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The Urgency of Women Talent

The Urgency of Women Talent
5th July 2019 Alessandra Alonso
Alessandra Alonso
In Discussion
Urgency of Women Talent

I was recently honoured with an invitation to speak at the Foreign Airline Association Lunch in London. Below is an adapted transcript of the presentation I provided about the quest for gender balance and how to approach it.


Why am I saying that there is urgency behind female talent?

If like me you have been in business for most of your life, you will have no doubt heard many of the arguments around the need for greater diversity.

Truly I wish to talk about how in practice consciously and urgently incorporating female talent in your travel organisation will be a win-win.

However in order to put into context some of the ideas I will propose a little later, let me remind you of the most relevant and well-rehearsed arguments but not too many boring statistics:

  • 80% Of all decisions are made by women and even more so when it comes to family holiday, so it makes sense to have women widely represented when building products and marketing strategies.
  • In the early 2000, researchers at the Lehman Brothers institute at the LBS published a number of studies demonstrating that mixed teams are far more innovative and productive than single sex and totally homogenous teams (Lehmann Sisters might have still been here to tell us more stories, but we can only speculate about that…)
  • When Women are better represented on boards companies outperform their non-diverse competitors

But to me one of the key reasons why we should as industry fish from the whole pond, not just half, is really a question of talent.

  • We all know that Talent is hard to come by.
  • Companies across the travel and tourism industry struggle to fill their positions
  • The current UK context is making filling positions even harder, particularly at entry level – those jobs that British do not wish to do and disenchanted Eastern European are no longer willing to fill.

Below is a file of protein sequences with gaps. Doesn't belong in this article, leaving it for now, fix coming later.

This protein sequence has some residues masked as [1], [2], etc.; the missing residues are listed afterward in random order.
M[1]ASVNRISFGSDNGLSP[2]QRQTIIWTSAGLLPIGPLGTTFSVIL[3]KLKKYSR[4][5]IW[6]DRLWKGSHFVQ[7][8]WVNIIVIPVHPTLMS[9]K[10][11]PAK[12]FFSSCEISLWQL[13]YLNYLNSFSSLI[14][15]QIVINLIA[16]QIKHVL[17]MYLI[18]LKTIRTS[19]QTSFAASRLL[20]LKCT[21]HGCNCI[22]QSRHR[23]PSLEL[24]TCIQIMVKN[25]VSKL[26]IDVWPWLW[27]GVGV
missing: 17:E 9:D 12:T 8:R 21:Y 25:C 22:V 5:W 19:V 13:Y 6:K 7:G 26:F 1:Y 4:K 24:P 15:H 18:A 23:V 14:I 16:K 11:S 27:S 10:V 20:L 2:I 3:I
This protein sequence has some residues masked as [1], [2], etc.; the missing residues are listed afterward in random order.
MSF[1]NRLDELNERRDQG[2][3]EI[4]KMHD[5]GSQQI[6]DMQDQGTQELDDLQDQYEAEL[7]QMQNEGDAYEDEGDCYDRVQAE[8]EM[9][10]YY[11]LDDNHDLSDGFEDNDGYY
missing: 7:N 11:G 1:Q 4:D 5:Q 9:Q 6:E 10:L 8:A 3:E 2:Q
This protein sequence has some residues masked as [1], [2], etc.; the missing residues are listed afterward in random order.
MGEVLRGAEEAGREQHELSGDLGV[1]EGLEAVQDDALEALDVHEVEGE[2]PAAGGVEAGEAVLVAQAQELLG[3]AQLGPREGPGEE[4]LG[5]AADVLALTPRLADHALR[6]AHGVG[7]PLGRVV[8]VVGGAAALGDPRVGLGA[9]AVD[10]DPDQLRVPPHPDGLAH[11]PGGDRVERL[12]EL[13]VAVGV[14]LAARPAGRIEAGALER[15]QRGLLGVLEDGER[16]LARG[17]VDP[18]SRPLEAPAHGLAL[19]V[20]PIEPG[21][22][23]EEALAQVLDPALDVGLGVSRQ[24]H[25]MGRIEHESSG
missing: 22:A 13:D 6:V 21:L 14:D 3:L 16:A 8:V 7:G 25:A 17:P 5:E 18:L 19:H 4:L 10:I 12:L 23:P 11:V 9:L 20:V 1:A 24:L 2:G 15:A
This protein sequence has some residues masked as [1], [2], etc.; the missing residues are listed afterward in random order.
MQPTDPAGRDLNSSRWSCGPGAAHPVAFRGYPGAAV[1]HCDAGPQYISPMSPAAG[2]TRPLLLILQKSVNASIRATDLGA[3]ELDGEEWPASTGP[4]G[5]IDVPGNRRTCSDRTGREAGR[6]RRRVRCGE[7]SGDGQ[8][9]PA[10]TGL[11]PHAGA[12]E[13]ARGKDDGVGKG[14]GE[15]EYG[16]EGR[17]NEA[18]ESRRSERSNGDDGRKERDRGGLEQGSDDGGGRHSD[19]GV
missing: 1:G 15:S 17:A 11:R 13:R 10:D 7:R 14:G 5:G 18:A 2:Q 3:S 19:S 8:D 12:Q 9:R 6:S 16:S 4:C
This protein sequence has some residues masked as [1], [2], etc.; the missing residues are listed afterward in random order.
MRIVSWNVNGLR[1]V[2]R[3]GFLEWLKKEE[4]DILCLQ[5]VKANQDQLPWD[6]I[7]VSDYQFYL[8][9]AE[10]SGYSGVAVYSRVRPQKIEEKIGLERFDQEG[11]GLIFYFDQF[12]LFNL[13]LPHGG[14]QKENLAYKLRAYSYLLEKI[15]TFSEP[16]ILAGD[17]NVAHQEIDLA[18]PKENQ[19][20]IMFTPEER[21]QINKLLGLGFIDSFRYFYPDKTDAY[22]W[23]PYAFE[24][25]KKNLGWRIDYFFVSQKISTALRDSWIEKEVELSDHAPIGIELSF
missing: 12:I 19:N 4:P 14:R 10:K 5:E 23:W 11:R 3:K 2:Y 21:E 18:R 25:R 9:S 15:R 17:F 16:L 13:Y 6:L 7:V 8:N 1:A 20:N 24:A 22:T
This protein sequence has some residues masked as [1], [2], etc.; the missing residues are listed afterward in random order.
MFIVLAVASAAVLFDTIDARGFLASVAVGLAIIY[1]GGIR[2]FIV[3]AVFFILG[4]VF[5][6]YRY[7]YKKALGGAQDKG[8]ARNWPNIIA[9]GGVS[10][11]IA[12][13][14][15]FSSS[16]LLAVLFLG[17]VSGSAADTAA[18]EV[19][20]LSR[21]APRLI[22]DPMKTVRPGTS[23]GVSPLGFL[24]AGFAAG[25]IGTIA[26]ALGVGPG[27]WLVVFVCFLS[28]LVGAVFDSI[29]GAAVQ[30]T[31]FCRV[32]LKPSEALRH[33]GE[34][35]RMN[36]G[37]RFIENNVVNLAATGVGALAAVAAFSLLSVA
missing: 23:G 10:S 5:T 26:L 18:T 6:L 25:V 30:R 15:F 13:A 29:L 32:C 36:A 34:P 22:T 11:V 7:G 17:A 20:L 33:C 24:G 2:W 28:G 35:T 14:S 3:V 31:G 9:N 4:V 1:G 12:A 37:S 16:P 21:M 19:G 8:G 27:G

Yet – if we look at talent slightly more creatively and out of the box, there are solutions within our reach and opportunities just below the radar.

Let me tell you how.

I work with a pool of talent you do not get to see – but is screaming for your attention.
A pool of talent that is willing, available, and ready to impress you – if only it could access you.

Women who through no fault of their own, have had to abandon their country, hide from abusers, free themselves from slavery and focus on where they might be sleeping next.

These women are here in this country but they may as well be on the moon as they are practically invisible.

  • I am talking about H., who was sexually trafficked from Bangladesh in the middle of her university business degree, and even though she has now moved on still fears for the safety of her family.
  • I am talking of A. who as a young widow was rejected by her in-laws, lost everything and found herself on the street.
  • I am talking about G. who fled Syria and her engineering job and ended up in London after 3 years of travels.

At some point these women were all identified as victims – but when I have met them what struck me first and foremost is that they wanted to be identified as human beings, to be given a chance and an opportunity to prove that their life is worth living, that they can contribute to society and make it better.

The thing is: these and the many other women I deal with often have high quality skills, from finance and accounting to hospitality and customer service; they have broad working experience; they have qualifications and degrees and most of all they have bucket loads of RESILIENCE. And who doesn’t need resilience in this age of disruption and change?

What they do not have however is confidence and a network that will enable them to identify and speak to people like you here in this event.

That is why that opportunity is being created for them, through the Women Returners Programme, which identifies, selects, trains these women and then invites employers like yourself to meet them and interview them for possible jobs.

  1. Are they any good? You bet!
  2. Do they get employed? Absolutely!
  3. Are they loyal and committed? Hundred percent!

By accessing this pool of female talent, employers can transform lives and solve some of their recruitment pains. Even better, they can genuinely demonstrate their commitment to social sustainability; they can dialogue with their stake holding communities; they can increase employee engagement by demonstrating they are employers worth working for.

On this point let me give you just one boring statistic: A recent Gallup study concluded that companies with higher than average employee engagement also have 27% higher profits 50% higher sales and 50% higher customer loyalty.

So as you can see I said it was a win-win and I meant it.

Please ensure you consider marginalised women returning to work when you are looking to fill some of your future positions!

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